Slowly but surely I am still working my way through my Civil War Recipes cookbook. This time I thought I give something savory a go. This recipe reads super easy, but it goes against everything I want to do when making stew. Normally when I make a stew or anything that is braised in any way I will brown the meat and vegetable and deglaze the pan with some booze…wine if your classy. It’s also perfect timing considering St. Paddy’s day is around the corner.
This recipe simply tosses everything in a pot and lets it go. It killed me to not brown and deglaze. Kind of went against everything in my being, but the idea is to stay as true to the technique of the recipe as possible.
The original recipe reads as follows:
An Irish Stew – 1861
Cut six rather thick chops from the loin; when the square ends of the bones are cut of, these will probably weigh two pounds; lay them in an iron pot, and put four pounds of sliced potatoes, placed in layers, with the chops, and half a dozen small onions, without a quart of water; cover the pan closely and let them stew on a moderate fire for two hours, our until the potatoes have become nearly a mash, and absorbed all the water and gravy of meat; the chops will then be found very tender, and the potatoes rich with the fat. The stew should be eaten hot, but without any kind of sauce.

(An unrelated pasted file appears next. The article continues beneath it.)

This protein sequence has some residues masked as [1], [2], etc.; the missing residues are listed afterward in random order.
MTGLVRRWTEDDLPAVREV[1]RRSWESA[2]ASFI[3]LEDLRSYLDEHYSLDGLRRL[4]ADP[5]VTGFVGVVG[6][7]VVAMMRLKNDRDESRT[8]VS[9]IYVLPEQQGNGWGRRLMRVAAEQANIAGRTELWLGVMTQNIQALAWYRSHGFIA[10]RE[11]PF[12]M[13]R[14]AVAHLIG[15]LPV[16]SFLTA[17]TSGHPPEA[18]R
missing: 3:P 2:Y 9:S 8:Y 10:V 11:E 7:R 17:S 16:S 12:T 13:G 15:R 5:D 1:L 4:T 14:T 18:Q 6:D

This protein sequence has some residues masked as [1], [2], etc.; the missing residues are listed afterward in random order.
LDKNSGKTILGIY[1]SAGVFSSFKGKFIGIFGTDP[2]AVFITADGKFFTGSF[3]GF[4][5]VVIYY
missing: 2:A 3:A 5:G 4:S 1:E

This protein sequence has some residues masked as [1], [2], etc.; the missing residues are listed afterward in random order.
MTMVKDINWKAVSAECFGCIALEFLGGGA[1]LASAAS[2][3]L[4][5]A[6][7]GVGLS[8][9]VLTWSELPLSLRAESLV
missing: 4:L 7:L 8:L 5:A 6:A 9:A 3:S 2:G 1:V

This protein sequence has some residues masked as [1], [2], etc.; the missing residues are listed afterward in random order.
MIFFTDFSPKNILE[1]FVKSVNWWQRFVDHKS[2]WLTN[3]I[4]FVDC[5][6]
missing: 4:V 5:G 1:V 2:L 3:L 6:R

Ok, so I didn’t follow the recipe to the letter. It was clear to me that some seasoning was needed, I felt like sweet peas would be a good addition and I wanted some sauce. I like the sauce. But, I did stick to the technique of the recipe. In other words I tossed everything in a pot and let it go. However, the simplify of this recipe makes it a great contender for the slow-cooker.
By adding some fresh herbs, generous seasoning of salt and pepper and some garlic cloves I got a savory lamb stew. The potatoes soaked up all the lamb goodness and the chop were fall of the bone tender. A simple hearty dinner.